That’s part of the premise of Deadly Class—a creator-owned Image Comics series by writer Rick Remender and artist Wes Craig that transports readers back in time to the ‘80s and takes them to the clandestine halls of Kings Dominion School of the Deadly Arts, a secret school for teenage assassins.

The series, with its unique blend of slice-of-life-style adolescent angst and explosive violence, is a must for crime fans who enjoy both cinematic action and graphic fiction that explores the physical and emotional consequences of a life of violence. Plus, it’s about to return from a hiatus and a television adaptation is in the works!

So, if you’ve never heard of Deadly Class or have never had the pleasure of reading it, now’s the time to get acquainted. To help you catch up, I recently spoke with Rick Remender to help create this handy primer about the series.

[Where sleeping in class is a little more...permanent.]

Sep 19 2016 3:30pm

Review: Daisy in Chains by Sharon Bolton

Daisy in Chains by Sharon BoltonDaisy in Chains by Sharon Bolton features a convicted serial killer that insists he's innocent and a notorious defense attorney that eventually takes the case (Available September 20, 2016).

Daisy in Chains is as sharp, tight, and uncompromising a read as you will find anywhere. With this thriller, Sharon Bolton has demonstrated that she is well on her way to the very top of the crime writing genre. The plot, characters, twists, and turns are of premier quality—every section of the book is like a master class in gripping story-telling.

Maggie Rose is a top-class defense attorney and writer. She is well-known for getting convictions overturned. Tough, thoughtful, and highly intelligent, she sees things other people miss or pass off as trivial.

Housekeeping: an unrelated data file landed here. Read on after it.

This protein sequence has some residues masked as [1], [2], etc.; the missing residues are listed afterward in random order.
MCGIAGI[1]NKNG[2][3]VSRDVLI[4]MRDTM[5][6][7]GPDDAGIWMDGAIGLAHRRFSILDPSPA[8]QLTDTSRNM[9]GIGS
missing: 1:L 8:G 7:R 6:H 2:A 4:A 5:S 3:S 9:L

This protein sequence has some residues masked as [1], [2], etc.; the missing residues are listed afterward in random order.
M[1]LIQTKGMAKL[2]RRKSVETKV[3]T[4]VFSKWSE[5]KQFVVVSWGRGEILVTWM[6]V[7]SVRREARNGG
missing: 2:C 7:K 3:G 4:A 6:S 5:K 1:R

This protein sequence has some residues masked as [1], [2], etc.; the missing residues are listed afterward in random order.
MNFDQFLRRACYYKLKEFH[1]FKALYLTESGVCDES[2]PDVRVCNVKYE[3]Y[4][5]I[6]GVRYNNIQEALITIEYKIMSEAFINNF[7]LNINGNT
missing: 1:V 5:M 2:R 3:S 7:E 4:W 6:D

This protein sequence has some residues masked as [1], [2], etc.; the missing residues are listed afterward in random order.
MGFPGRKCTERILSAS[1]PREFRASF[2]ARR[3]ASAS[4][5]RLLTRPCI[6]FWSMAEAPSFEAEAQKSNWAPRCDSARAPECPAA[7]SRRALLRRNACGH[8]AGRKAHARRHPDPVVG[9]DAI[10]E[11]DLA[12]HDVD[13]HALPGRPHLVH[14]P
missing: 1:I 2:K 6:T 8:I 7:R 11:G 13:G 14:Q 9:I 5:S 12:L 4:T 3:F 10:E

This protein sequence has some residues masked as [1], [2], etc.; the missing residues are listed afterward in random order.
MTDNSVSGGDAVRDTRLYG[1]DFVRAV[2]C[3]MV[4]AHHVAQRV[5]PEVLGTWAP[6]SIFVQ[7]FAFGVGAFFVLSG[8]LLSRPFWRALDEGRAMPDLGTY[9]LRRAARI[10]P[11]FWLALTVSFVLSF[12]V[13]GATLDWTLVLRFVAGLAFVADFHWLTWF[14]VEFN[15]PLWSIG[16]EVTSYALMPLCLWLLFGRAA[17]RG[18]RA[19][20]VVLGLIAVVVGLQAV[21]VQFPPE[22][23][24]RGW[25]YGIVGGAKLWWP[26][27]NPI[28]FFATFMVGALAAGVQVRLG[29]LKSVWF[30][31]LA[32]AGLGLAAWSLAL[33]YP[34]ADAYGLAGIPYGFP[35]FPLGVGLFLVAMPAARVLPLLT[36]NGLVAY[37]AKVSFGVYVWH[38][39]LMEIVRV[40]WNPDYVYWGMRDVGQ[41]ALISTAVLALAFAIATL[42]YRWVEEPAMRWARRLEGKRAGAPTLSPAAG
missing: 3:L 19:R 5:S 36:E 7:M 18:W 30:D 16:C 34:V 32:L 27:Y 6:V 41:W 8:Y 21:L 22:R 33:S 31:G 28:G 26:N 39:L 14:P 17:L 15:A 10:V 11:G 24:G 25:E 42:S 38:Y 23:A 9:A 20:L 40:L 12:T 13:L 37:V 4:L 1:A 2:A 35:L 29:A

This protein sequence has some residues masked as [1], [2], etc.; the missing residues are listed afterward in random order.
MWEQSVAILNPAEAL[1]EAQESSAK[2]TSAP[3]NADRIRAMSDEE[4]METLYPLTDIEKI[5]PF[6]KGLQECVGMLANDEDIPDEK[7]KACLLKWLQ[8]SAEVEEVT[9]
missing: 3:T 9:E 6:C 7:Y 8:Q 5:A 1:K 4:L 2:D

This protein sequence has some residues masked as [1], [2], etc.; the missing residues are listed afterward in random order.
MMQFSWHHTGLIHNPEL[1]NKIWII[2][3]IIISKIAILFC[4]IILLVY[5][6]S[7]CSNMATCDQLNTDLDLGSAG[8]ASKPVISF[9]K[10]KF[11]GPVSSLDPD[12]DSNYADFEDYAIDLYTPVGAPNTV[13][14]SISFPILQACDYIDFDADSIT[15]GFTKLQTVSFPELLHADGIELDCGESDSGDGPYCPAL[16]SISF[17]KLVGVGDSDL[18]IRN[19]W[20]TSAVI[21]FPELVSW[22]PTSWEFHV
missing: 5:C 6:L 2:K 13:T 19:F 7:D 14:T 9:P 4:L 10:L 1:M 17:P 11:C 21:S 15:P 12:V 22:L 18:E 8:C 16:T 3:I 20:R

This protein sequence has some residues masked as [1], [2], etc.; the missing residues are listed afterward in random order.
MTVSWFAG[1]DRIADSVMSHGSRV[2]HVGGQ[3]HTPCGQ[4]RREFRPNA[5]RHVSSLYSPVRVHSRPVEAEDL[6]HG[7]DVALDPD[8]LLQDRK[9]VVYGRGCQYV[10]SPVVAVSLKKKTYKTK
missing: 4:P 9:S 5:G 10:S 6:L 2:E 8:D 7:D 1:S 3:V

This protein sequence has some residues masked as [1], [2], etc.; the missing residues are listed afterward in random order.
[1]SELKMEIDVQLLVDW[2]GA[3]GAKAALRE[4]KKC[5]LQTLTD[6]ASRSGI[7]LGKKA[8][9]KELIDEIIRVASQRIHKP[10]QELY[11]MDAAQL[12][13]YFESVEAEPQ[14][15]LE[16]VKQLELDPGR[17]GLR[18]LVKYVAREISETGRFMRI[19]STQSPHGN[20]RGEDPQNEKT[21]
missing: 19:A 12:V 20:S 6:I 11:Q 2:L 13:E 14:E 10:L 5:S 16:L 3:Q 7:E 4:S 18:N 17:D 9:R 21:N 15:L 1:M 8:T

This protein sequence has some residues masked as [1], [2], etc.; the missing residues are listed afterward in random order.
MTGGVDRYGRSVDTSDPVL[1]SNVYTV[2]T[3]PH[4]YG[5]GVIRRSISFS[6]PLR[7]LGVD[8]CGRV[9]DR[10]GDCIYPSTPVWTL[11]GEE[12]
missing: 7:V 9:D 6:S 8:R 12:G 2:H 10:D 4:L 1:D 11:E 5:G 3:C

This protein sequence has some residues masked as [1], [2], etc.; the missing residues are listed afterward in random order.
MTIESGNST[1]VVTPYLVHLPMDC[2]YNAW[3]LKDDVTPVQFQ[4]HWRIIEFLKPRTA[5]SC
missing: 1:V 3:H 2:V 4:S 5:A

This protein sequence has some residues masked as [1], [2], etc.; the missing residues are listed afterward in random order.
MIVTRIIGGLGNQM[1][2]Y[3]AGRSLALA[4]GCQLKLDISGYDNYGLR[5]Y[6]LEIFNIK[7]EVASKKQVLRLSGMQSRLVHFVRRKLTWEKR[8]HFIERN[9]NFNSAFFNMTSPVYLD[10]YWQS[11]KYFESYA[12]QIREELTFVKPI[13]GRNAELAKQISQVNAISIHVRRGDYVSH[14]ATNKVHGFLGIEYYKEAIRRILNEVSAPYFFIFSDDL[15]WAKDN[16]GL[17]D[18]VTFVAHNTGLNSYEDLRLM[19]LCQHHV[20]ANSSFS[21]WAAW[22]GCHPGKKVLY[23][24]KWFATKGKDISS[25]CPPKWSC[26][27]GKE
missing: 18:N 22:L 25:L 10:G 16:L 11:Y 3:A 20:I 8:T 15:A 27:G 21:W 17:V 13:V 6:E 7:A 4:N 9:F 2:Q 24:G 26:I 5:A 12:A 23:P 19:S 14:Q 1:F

Hamish Wolfe is very good looking, fit, and smart. However, he is also as endearing as that dirty ring of scum you find inside your bath when the water leaves. A convicted serial killer, Wolfe is languishing in a maximum-security prison when he reaches out to Maggie to visit, support his case, and write his story.

[Read Dirk Robertson's review of Daisy in Chains...]

Sep 19 2016 2:00pm

Review: Stalking Jack the Ripper by Kerri Maniscalco

Stalking Jack the Ripper by Kerri Maniscalco is a deliciously creepy horror novel that has a storyline inspired by the Ripper murders and an unexpected, blood-chilling conclusion (Available September 20, 2016).

In May of last year, Hachette Book Group announced the launch of a new children’s imprint, JIMMY Patterson Books, as a part of thriller master James Patterson’s initiatives to encourage kids to become life-long readers. Stalking Jack the Ripper by Kerri Maniscalco is both the first novel Mr. Patterson acquired and the first YA novel for the imprint—and it does not disappoint.

When we first meet Audrey Rose Wadsworth, she’s in the midst of slicing open a corpse in her uncle’s laboratory. It’s August of 1888, and this is not an activity that women of that age are normally engaged in—especially when they are only 17 and have yet to come out to society. This is the perfect introduction, however, to the bright young protagonist and her very independent and fearless ways. I love how Maniscalco uses strong visual imagery throughout to further highlight that fearlessness as well:

[Read Ardi Alspach's review of Stalking Jack the Ripper...]

Sep 19 2016 1:00pm

Agatha Raisin 1.07: “Witch of Wyckhadden” Episode Review

This episode has a mysterious start, and—spoiler alert—it’s the best episode of the season so far. We start with Agatha Raisin (Ashley Jensen) in the back of a cab. She’s on the phone with Gemma, explaining that she’s not running away—she just has a family crisis. The taxi drives past a woman in a caravan who notices the car and proceeds to flip over a tarot card. 

When Agatha gets out of the cab at her destination, it’s a beautiful castle. Things get even more mysterious when we see she’s wearing a red wig. Lest you think she’s just changed her hair color, she adjusts the wig on her head, showing us she’s clearly in disguise.